“I can’t take the stress anymore! No job is worth this amount of grief.” Have these thoughts ever crossed your mind? Or have you perhaps overhead similar comments in your workplace?
Research suggests stress is a more common reason for employee turnover than hiring managers may realize. A recent international survey by Monster found 42 percent of U.S. respondents have left previous jobs due to stress. Even if stress does not lead to turnover at your organization, it is often a contributor to absenteeism and tardiness. The Society for Human Resource Management reported stress in the workplace translates into hundreds of billions of dollars lost each year in the U.S. economy due to reduced productivity, as well as health care expenses.
Although there are many reasons why employees may feel stress on the job, here are a few the National Institute for Occupational Safety and Health identified:
Work roles. If a disconnect exists between employee and manager expectations, this can be a source of stress for everyone involved. Also in some instances, employees may be given too many responsibilities.
Task design. The way work is structured and organized can contribute to employee stress. Employees should be encouraged to take adequate rest breaks. It is also useful for managers to connect employees’ work to the bigger picture goals of the organization. This can make routine tasks more meaningful.
Management style. If managers do not communicate clearly with their teams and don’t involve employees in decision-making, it can create a stressful work environment.
Career worries. Employees can become stressed if they are unsure about opportunities for growth within the company. Job security is a major concern for many.
If you believe stress may be an issue for employees in your organization, the first thing to do is to identify the problem. Consider holding focus group discussions with employees to gather qualitative information and then issue a survey to collect data about employee satisfaction, stress levels and job conditions. It’s also a good idea to gather quantitative data on objective measures like turnover levels, absenteeism and numbers of sick days used by employees.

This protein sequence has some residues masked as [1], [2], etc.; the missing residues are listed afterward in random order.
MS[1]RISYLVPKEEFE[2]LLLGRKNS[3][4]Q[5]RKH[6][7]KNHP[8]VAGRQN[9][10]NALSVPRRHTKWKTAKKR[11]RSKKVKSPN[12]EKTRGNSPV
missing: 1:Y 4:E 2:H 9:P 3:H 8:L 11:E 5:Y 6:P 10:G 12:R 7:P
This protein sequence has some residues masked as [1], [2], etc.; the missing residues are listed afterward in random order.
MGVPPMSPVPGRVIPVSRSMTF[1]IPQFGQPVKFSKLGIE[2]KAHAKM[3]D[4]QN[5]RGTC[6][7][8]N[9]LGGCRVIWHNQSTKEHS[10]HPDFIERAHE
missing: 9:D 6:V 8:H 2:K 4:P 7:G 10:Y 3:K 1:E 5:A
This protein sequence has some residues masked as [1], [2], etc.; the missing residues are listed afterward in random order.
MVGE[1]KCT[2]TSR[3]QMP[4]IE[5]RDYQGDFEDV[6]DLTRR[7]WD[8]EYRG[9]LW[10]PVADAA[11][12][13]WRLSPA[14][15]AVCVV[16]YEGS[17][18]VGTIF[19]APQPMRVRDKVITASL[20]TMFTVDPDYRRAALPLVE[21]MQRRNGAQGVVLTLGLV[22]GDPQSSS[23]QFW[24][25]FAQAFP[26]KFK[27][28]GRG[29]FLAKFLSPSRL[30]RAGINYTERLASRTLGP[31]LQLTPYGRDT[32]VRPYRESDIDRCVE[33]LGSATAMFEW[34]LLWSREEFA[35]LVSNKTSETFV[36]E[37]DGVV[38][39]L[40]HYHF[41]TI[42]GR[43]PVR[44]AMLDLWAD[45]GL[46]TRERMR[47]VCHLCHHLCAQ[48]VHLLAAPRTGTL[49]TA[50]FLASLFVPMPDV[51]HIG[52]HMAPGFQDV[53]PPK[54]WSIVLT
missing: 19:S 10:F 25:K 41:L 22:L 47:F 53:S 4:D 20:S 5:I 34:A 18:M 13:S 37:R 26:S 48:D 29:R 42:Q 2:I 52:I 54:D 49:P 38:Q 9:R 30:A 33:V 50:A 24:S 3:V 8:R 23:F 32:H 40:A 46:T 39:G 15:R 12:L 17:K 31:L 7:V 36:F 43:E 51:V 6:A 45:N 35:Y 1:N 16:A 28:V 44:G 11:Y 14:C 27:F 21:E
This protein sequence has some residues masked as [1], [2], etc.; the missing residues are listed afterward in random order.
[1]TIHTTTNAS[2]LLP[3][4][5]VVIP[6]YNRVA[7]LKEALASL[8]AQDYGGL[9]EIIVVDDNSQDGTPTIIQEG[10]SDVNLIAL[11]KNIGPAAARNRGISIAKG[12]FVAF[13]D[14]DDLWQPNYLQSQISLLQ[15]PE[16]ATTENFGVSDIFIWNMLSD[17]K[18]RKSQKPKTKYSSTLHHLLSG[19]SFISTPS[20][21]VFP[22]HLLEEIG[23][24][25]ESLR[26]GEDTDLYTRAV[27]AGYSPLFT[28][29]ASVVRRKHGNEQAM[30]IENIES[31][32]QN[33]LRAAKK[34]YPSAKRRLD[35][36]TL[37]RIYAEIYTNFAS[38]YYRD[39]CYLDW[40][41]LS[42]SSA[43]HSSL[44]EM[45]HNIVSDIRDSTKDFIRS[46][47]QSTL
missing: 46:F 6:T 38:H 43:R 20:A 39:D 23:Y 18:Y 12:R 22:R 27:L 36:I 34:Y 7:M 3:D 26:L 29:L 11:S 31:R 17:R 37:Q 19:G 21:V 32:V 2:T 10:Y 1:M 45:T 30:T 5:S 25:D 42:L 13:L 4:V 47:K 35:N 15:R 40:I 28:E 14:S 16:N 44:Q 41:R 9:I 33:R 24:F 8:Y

As the organization evaluates how to reduce employee stress, it’s important to remember how the hiring and recruiting process can play an important role. For example:
During the interview process, ensure the anticipated workload is in alignment with the employee’s abilities. Some applicant tracking systems enable companies to ask candidates questions online, as part of the application process. This can help identify upfront which applicants may be best suited for a job. Behavioral interview questions can also be helpful during face-to-face meetings to explore applicants’ prior work experiences.
Clearly define the roles and responsibilities associated with the job. Employees should have a good understanding of what will be expected of them, if they accept a position with the organization. Online job postings are one place to give applicants a sense for what a job will entail. It’s also essential to discuss job duties and work schedules during the interview.
Offer realistic job previews. Some organizations provide candidates with the opportunity to “job shadow” as a way to preview what a position will be like. This is a very effective way to align employee expectations with reality. The closer that alignment is, the less likely the job content will be a source of stress for the candidate, if he accepts the position.
Reducing employee stress and associated turnover should begin at the very beginning of the employee life cycle. That means identifying candidates whose capabilities closely match the job requirements and aligning applicant expectations with the organizational reality. The recruiting and interview process, as well as supporting tools like applicant tracking systems, can make these tasks considerably easier and inoculate companies against the employee stress epidemic.
To discover a few additional tips you can implement to retain great employees, download our eBook, “How to Prepare for Turnover, Job Hoppers & Employees on the Move.”